Root structural changes of two remediator plants as the first defective barrier against industrial pollution, and their hyperaccumulation ability
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In the present day, plants are increasingly being utilized to safeguard the environment. In this study, we used Salsola crassa M. B. and Suaeda maritima L. Dumort for phytoremediation of water contaminated with heavy metals and simultaneous examination of the effect of industrial pollution on their root structures. After irrigation of a treatment group with wastewater and a control group with fresh water for 3 months, we fixed the root parts in the FAA fixator for developmental study, and measured the concentrations of Co, Ni, Zn, As, Cu, and Pb in the roots, shoots, soil, and irrigating water. The plants irrigated with wastewater showed significant accumulation of heavy metals in the roots and some translocation of heavy metals from the roots to the shoots. We also performed an experiment with two 0.3 m3 pools to more closely study the feasibility of these plants for filtering water of contaminants, including mineral compounds, and altering its chemical characteristics. In our anatomical studies, the cells of the treatment roots showed irregularities and abnormal appearances in all tissue layers. The diameter and area of the xylem and the size of the cortical parenchyma have increased in the treatment plants of both species, confirmed by Stereolite software. Phytoremediation studies indicated that S. crassa accumulated As, Cu, Zn, Pb, Co, and Ni, and S. maritima accumulated As, Co, Zn, and Cu. S. crassa accumulated more heavy metals in its roots, whereas S. maritima accumulated more in its shoots. The biological oxygen demand and chemical oxygen demand were also significantly reduced in the wastewater passed through pools with S. crassa. Our results indicate that both genera are hyperaccumulators of heavy metals and therefore hold promise for industrial wastewater treatment, especially the absorption of As.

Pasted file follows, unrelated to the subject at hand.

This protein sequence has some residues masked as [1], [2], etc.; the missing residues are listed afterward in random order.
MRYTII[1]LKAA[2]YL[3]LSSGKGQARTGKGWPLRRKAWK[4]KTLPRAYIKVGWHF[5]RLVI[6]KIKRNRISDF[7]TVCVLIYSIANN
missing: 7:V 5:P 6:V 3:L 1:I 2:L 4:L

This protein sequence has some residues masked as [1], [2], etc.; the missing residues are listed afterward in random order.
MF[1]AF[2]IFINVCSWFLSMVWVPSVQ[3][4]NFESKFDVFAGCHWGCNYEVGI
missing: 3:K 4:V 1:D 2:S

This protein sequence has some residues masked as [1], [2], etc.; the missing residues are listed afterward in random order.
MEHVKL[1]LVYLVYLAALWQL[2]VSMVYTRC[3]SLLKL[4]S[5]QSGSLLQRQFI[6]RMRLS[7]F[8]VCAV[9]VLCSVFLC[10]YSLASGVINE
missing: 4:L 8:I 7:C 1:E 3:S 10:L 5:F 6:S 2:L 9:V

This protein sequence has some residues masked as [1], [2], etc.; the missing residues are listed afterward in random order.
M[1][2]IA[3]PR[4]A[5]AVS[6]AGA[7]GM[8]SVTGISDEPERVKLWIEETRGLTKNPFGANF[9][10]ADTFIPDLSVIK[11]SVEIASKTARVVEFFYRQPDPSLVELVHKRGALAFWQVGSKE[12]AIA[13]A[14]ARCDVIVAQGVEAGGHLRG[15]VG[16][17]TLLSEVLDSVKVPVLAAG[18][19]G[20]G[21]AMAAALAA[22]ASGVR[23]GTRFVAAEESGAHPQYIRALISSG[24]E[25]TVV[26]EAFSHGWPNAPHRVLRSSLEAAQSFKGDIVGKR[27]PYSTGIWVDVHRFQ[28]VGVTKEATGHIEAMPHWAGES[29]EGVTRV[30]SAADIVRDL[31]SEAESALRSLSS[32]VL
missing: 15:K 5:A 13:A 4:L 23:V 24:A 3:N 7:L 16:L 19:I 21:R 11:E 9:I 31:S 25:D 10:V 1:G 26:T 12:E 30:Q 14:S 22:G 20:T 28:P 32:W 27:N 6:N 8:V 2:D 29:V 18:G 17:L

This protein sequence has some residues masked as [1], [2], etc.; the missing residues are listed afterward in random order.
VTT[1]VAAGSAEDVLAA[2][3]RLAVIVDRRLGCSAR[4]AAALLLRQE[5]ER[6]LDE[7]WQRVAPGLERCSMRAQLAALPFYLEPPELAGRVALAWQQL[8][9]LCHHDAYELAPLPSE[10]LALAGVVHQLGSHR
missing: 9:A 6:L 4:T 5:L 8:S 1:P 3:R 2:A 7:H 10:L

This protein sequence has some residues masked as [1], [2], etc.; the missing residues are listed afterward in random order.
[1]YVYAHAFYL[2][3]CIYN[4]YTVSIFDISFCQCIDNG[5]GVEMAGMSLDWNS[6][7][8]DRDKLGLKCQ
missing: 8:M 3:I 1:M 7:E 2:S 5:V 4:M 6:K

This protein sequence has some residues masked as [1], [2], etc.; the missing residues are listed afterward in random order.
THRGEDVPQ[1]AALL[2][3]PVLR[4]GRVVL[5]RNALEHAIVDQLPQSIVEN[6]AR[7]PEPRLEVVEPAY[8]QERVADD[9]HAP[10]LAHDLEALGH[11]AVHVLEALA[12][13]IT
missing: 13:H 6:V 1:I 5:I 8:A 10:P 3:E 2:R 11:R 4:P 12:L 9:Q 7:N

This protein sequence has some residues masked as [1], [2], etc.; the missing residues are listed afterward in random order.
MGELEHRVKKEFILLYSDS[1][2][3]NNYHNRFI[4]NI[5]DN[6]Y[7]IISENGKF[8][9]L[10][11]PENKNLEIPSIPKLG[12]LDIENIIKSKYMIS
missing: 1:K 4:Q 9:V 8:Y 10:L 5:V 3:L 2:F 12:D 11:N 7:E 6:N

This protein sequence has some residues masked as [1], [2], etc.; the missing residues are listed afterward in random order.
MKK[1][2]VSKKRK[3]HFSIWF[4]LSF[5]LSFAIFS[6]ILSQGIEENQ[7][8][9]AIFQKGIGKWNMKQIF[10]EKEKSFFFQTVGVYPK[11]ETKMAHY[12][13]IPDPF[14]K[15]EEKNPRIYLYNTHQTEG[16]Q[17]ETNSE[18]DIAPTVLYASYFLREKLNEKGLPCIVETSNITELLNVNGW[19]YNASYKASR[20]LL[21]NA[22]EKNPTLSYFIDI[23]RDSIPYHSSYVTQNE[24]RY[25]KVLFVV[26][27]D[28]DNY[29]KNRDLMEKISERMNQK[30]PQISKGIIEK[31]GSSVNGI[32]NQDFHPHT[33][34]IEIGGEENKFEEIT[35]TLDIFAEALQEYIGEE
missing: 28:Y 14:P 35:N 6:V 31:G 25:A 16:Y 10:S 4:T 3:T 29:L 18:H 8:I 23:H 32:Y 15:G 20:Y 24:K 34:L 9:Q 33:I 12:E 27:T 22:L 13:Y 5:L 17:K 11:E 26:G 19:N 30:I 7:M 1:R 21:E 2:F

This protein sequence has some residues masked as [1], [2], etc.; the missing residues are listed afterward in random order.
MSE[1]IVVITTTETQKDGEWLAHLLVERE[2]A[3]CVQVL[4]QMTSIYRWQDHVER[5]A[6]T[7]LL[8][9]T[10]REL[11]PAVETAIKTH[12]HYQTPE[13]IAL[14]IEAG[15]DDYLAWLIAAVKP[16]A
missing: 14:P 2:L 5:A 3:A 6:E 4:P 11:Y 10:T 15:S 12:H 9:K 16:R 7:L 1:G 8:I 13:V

KeywordsS. crassa S. maritima Root development Stereological studies Phytoremediation Heavy metals BOD COD
The authors wish to thank Mr. H. Argasi at the Research Consultation Center (RCC) at Shiraz University of Medical Sciences for his invaluable assistance in editing this manuscript.
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Conflict of interest
The authors declare that they have no conflict of interest.
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